JERUSALEM (AP) — An Israeli watchdog said Monday that it found a network of social media bots disseminating messages in support of Prime Minister Benjamin Netanyahu ahead of next week’s elections.
Noam Rotem and Yuval Adam, two researchers operating the Big Bots Project, said in a report that they uncovered hundreds of fake accounts spreading messages in support of Netanyahu’s Likud party and smearing his opponents.
Israelis head to the polls in eight days in a close race between Netanyahu and his main rival, former army chief of staff Benny Gantz. Netanyahu is seeking a fifth term in office under the shadow of corruption charges.
The campaign has focused largely on personal attacks between the two front-runners, with Gantz taking aim at Netanyahu’s alleged ethical lapses, and Netanyahu painting Gantz as a weak “leftist.” The prime minister’s Likud Party has also tried to portray Gantz as being mentally unstable.
Rotem, one of the researchers at the Big Bots Project, said it seems people were hired to open and run multiple Twitter profiles.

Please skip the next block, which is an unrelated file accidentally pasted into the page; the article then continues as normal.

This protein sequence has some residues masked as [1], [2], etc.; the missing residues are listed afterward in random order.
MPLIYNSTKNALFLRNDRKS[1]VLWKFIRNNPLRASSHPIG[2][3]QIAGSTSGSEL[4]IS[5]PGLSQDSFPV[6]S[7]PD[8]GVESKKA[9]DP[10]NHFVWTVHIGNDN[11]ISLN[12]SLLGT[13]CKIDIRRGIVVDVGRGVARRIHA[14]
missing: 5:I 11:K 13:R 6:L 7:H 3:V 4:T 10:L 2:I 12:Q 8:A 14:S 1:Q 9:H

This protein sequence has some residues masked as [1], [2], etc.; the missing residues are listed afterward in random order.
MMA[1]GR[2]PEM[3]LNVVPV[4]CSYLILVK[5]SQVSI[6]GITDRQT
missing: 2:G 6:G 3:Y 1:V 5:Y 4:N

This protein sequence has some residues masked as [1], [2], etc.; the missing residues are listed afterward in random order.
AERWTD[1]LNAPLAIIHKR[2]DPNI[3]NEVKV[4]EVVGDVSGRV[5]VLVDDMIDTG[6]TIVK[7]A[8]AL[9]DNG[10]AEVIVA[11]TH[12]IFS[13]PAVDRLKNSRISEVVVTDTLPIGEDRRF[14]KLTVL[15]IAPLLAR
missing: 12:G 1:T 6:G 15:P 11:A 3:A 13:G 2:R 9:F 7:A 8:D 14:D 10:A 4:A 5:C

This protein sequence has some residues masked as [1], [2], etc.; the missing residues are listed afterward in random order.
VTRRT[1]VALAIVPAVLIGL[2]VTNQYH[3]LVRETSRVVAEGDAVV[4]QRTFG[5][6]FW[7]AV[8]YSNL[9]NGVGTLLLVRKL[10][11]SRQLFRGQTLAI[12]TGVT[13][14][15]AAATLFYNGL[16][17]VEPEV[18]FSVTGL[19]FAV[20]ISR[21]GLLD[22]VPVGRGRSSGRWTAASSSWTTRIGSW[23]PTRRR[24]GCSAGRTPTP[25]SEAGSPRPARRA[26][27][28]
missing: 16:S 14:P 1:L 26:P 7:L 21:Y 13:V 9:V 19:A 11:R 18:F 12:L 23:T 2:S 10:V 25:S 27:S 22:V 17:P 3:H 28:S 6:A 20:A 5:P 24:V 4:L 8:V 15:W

The accounts’ posts involve “a combination of spreading the narrative of the Likud party and attacking the opposition, mostly Gantz, but not only, and attacking anyone that is criticizing them,” Rotem said.
While the exact number of accounts was hard to pin down, Rotem said they had identified at least 400 accounts in the network, and a few hundred others suspected of association.
Rotem and Adam said they found no direct link between the network and Netanyahu or Likud. But Netanyahu’s son Yair, who has run into trouble in the past for his social media activity, has frequently liked posts by the network’s accounts. They said it was unclear who was operating the network.
The Likud party denied any connection to the network.
Gantz’s Blue and White party wrote on Twitter after the Big Bots Project’s report headlined Monday’s edition of Hebrew daily Yedioth Ahronoth that “Netanyahu is trying to steal the elections” and called for a police investigation to determine the network’s funding.
The expose about the pro-Netanyahu network was the latest technology related incident in the tumultuous 2019 Israeli election campaign. Last month, news broke that Gantz’s personal telephone was infiltrated by Iranian hackers. While Gantz contends no sensitive information was compromised, Netanyahu leveraged the breach to argue that Gantz was unprepared to lead the country.